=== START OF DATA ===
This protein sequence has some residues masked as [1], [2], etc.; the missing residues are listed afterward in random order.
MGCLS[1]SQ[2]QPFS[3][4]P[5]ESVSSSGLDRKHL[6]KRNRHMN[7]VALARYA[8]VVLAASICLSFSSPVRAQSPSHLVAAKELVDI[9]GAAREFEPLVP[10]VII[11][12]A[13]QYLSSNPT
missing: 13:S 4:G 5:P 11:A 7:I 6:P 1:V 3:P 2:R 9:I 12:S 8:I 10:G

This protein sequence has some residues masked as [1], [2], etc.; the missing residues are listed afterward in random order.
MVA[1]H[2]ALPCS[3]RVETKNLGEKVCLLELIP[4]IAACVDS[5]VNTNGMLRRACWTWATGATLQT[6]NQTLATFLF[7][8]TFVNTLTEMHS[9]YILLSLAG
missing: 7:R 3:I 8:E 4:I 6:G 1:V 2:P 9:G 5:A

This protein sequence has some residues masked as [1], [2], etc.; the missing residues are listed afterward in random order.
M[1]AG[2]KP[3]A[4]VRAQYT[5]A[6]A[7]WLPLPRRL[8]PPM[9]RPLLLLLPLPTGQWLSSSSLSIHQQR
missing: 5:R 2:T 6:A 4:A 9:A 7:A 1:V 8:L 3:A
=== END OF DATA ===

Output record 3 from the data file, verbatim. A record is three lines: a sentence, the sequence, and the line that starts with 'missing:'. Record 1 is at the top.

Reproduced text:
This protein sequence has some residues masked as [1], [2], etc.; the missing residues are listed afterward in random order.
M[1]AG[2]KP[3]A[4]VRAQYT[5]A[6]A[7]WLPLPRRL[8]PPM[9]RPLLLLLPLPTGQWLSSSSLSIHQQR
missing: 5:R 2:T 6:A 4:A 9:A 7:A 1:V 8:L 3:A